UPDATE: Here's a clip of Rep. Kevin Priola from yesterday's debate over Rep. Jim Wilson's amendment to House Bill 14-1292. The tension then brewing over Priola's opposition to this mostly GOP-supported amendment is clear in his voice:
FOX 31's Eli Stokols reports this afternoon:
House Republicans met for 30 minutes Thursday morning after Rep. Chris Holbert, R-Parker, called a meeting with the goal of replacing Rep. Kevin Priola, R-Henderson, as the caucus whip.
Priola had alienated many of his fellow GOP colleagues a day earlier when he declined to support an amendment to the Student Success Act sponsored by Rep. Jim Wilson, R-Salida, that most Republicans supported.
Priola hadn’t paid Wilson, one of the more popular members in the caucus, the courtesy of informing him ahead of time that he wouldn’t be supporting his amendment related to a transparency website to show how school districts spend public money.
The Denver Post's Anthony Cotton has a little more reaction from Republicans:
According to the Republicans, part of Priola’s job as Whip is to determine where the membership stands on the issues and help align support within the party–on Wednesday, party members say, Priola not only failed to do that, he argued on the floor in favor of Hamner’s amendment over Wilson’s.
When Hamner’s amendment was passed in a close vote, it led to Thursday’s move by Rep. Chris Holbert, R-Parker, to have Priola removed.
“We were shocked and disappointed that happened,” Holbert said. “He should have let us know his position and we could have made adjustments.”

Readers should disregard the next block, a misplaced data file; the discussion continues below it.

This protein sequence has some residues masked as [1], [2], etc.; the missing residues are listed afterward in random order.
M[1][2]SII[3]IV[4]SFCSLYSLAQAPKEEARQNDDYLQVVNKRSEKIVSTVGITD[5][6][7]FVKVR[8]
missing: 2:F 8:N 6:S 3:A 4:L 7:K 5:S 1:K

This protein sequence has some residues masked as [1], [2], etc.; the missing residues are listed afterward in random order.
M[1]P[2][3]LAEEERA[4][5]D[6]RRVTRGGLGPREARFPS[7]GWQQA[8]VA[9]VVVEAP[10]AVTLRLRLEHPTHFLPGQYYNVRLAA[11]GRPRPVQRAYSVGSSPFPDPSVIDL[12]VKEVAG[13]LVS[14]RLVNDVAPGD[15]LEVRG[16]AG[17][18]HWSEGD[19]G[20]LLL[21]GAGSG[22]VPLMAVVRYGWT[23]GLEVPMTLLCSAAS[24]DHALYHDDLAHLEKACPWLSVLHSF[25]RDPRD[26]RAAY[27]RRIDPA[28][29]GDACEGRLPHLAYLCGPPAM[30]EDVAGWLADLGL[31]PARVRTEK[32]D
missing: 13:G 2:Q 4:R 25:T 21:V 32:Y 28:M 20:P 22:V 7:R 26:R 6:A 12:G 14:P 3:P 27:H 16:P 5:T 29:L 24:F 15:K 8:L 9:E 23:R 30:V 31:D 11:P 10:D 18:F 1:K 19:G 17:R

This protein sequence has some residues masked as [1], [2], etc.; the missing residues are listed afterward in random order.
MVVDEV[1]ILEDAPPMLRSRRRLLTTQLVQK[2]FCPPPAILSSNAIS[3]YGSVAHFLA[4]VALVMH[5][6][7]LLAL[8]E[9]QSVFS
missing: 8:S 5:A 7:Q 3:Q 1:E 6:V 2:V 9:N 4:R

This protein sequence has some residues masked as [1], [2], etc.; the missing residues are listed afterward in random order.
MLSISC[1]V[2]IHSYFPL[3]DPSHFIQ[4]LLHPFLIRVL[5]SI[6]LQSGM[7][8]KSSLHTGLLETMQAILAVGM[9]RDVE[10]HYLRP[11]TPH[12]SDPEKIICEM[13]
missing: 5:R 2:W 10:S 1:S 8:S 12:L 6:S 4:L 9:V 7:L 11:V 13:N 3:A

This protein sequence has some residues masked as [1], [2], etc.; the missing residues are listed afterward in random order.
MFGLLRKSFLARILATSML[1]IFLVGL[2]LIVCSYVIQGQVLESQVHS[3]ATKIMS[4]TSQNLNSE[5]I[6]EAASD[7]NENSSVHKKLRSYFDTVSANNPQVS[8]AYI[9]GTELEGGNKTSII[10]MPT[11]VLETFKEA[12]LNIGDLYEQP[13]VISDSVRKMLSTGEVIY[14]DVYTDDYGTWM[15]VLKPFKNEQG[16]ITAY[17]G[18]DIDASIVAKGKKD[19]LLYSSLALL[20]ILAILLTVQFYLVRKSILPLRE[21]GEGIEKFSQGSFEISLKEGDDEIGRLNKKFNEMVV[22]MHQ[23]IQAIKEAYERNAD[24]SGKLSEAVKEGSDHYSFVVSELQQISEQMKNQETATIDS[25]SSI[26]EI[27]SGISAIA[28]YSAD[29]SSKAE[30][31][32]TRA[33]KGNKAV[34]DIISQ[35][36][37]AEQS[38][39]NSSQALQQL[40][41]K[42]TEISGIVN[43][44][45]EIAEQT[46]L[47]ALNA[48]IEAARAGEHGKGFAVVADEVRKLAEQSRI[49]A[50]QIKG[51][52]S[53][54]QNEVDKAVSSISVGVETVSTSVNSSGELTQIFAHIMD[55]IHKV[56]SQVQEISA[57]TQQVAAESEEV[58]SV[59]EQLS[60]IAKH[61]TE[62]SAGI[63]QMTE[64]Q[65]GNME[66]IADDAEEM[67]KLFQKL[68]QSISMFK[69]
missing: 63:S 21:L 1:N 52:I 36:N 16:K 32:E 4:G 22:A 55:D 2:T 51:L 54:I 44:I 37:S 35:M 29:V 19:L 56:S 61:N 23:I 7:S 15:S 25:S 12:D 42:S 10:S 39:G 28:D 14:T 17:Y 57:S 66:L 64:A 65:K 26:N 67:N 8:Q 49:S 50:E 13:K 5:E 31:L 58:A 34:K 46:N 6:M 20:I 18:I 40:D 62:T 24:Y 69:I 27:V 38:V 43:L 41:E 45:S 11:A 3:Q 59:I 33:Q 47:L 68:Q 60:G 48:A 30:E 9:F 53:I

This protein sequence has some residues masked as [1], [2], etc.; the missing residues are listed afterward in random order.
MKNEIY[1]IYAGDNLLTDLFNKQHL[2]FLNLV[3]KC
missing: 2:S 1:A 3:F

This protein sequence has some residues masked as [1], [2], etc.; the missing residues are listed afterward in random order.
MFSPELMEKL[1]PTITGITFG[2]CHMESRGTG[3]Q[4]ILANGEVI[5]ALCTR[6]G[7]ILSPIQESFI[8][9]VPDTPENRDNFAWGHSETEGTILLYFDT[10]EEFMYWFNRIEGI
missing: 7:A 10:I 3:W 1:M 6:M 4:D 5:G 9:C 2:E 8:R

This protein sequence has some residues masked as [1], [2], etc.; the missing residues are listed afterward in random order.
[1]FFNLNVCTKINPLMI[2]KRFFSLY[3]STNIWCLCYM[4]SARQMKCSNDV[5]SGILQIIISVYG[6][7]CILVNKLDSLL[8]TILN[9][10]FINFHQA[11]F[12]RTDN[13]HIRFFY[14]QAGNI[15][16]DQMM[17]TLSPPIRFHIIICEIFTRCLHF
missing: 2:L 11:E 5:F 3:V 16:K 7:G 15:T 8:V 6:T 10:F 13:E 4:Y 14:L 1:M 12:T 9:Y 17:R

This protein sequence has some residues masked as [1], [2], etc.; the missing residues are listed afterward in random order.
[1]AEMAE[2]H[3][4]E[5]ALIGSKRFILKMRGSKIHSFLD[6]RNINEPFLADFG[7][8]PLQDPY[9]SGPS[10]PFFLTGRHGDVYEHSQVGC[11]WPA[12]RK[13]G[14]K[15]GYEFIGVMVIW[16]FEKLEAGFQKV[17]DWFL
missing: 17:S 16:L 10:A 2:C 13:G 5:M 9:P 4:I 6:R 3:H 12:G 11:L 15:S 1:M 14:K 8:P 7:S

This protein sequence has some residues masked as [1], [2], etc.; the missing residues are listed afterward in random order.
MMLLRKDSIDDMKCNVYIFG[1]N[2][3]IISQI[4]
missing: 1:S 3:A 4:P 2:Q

In the end, despite the push from Rep. Chris Holbert to remove Rep. Kevin Priola from his Minority Whip position on the spot today, minority caucus chair Rep. Kathleen Conti scuttled the move by ruling the motion out of order–as Priola hadn't resigned, the position technically wasn't "vacant." This would clearly indicate that Minority Leader Brian DelGrosso was not on board. Originally, as Stokols reports, an angry GOP caucus was prepared to oust Priola, as indicated by an initial vote against adjourning the meeting of the caucus. After Conti ruled the whole business out of order, a second vote to adjourn passed.
So what really happened today? For the best clue available, we turn to Rep. Frank McNulty:
The attempted coup, whatever vote precipitated Thursday’s meeting, has been a long time coming, according to several House Republicans who describe a widening gap between the caucus’s moderate and conservative wings.
“This isn’t about the amendment yesterday,” said Rep. Frank McNulty, R-Highlands Ranch. “This is about personalities.”
By all accounts, this has been a very frustrating legislative session for the conservative wing of the GOP House caucus. After the success of last year's recall elections against two sitting Senators and the resignation of a third, conservatives expected to vigorously oppose Democrats at every step, setting the stage for a clear election season distinction. Instead, as we've recounted in this space, the base GOP outrage they hoped to sustain into this year has fizzled, and the GOP caucus took heavy criticism for dead-end ideological flights of fancy like the abortion ban bill. This incident over a relatively obscure Democratic amendment supported by Priola–which apparently didn't even pass on clean party lines, with several Democrats voting against along with most of the GOP–appears to ripped the scab off of a much larger intra-caucus disagreement.
Judging from the unsatisfying end of today's blowup, we've probably not heard the last of it either.